Future: Taking Hip-Hop to Higher Ground

On a warm night in April, hip-hop saw its future. Thousands of rap fans stood shoulder to shoulder inside the cramped Masquerade concert hall in Atlanta as the city’s newest sensation was preparing to take the stage. With little ventilation, the venue had the feel of an airless juke joint in the Mississippi Delta.

But despite the sweltering conditions, the fans waited anxiously and erupted once the main attraction entered the stage.
The six-foot tall Future’s stride was similar to a pro athlete’s, his dreadlocks hung shoulder length and he effortlessly controlled the crowd with a raspy voice that complemented his edgy disposition.

Before the night was over, T.I., Big Boi, Gucci Mane and Young Jeezy all hit the stage with Future in a moment that signified the passing of the torch.

Indeed, Atlanta’s ever-growing hip-hop scene was welcoming a new member to its elite stable of bona fide rappers.
At 26 years old, Nyvadiuos Young considers himself the “Future,” but there is so much about him that represents the past. His music is somewhat reminiscent of a time when street-inspired themes ruled hip-hop. Although much of rap continues to be watered down by pop-influenced sounds, Future has achieved a level of success with gritty rhymes that are inspired by the seedy areas of Atlanta that you won’t see on television.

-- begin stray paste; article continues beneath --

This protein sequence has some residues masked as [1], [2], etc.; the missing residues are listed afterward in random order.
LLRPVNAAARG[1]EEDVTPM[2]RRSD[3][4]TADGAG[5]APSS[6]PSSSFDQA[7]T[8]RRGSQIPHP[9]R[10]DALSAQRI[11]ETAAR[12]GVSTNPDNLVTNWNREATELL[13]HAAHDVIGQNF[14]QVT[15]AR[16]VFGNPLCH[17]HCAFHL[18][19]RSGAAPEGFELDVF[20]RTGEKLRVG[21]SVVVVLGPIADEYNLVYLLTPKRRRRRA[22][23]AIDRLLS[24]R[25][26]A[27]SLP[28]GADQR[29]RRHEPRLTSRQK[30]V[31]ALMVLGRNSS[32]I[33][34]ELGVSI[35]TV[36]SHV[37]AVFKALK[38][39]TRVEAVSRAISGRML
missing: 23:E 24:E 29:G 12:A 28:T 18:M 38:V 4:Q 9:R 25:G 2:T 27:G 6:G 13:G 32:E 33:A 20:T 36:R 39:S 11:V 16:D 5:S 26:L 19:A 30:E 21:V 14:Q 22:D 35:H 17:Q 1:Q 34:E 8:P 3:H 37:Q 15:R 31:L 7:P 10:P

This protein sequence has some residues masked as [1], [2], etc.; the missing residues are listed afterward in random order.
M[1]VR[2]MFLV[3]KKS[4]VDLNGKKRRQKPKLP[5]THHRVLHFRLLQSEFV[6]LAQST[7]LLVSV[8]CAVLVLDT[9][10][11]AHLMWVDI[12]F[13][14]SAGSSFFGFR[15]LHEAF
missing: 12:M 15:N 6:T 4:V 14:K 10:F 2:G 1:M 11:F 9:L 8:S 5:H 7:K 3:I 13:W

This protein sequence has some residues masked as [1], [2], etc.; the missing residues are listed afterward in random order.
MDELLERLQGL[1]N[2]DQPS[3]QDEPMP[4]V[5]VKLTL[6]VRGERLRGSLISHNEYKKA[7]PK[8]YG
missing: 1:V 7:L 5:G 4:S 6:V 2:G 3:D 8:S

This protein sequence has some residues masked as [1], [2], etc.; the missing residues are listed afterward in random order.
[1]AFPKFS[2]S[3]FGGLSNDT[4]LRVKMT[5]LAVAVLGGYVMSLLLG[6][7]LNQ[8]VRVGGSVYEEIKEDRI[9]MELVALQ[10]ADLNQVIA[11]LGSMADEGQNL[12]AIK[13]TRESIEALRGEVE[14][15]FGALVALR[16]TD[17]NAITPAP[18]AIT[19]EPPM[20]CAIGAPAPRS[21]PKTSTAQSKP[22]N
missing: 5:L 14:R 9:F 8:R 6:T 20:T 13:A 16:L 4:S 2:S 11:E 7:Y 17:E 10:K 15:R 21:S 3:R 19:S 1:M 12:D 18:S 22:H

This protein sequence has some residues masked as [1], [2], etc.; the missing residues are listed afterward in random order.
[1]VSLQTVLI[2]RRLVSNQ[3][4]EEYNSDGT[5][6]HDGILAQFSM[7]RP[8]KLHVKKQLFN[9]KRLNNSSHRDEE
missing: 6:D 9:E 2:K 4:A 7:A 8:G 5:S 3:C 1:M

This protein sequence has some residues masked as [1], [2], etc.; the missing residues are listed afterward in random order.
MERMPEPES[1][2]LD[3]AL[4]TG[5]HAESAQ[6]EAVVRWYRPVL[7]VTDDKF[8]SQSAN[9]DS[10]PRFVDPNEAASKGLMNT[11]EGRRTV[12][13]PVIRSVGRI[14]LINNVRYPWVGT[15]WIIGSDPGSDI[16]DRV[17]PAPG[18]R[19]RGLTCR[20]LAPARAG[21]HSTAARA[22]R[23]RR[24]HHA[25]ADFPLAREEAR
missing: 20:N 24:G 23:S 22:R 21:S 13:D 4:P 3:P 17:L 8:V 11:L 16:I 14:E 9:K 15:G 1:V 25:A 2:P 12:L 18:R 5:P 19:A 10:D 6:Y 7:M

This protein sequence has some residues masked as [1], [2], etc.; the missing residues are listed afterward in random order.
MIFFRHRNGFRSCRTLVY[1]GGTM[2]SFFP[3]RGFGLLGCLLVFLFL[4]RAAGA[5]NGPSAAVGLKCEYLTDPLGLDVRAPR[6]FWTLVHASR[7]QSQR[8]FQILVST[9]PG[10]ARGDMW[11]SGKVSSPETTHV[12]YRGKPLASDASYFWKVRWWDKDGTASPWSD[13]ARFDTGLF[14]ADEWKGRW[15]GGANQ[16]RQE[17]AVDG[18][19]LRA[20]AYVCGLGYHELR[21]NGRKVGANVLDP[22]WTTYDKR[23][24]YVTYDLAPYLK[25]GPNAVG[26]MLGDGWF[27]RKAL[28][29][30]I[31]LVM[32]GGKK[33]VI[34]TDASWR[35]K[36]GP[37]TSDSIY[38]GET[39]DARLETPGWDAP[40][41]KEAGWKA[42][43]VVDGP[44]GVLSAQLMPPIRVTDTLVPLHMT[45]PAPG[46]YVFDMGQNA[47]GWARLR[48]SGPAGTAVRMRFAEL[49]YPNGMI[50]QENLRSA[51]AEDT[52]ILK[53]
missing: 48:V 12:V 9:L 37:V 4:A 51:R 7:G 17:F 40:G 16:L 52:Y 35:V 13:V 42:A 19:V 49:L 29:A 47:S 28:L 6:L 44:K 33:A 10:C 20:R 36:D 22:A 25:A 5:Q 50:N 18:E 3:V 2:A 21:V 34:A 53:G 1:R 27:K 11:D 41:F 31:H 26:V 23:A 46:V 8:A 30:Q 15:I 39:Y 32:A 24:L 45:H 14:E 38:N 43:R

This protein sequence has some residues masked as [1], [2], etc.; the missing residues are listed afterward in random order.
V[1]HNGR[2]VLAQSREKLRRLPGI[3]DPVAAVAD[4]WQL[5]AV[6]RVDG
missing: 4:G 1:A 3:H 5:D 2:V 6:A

And he has the hits to prove it.

“Racks” served as a celebratory ode to clubbing; “Tony Montana” played as the unofficial soundtrack to hip-hop’s favorite gangster flick, Scarface; “Magic” gave listeners a slice of A-town’s renowned strip club culture; and “Same Damn Time” depicted the dysfunctional struggles of life in the trap.

His fan base responded by helping each single secure respectable positions on the Billboard charts, which led to the release of his first solo album, Pluto.

The album, which debuted at No. 2 on the R&B charts, was L.A. Reid’s first rap release as CEO of Epic Records and it also put Future in a position to challenge as new artist of the year.

Several weeks after his memorable concert at the Masquerade, Future discussed his struggles of the past and the astronomical possibilities that lie ahead.

A.R. Shaw
A.R. Shaw

A.R. Shaw is an author and journalist who documents culture, politics, and entertainment. He has covered The Obama White House, the summer Olympics in London, and currently serves as Lifestyle Editor for Rolling Out magazine. Follow his journey on Twitter @arshaw and Instagram @arshaw23.

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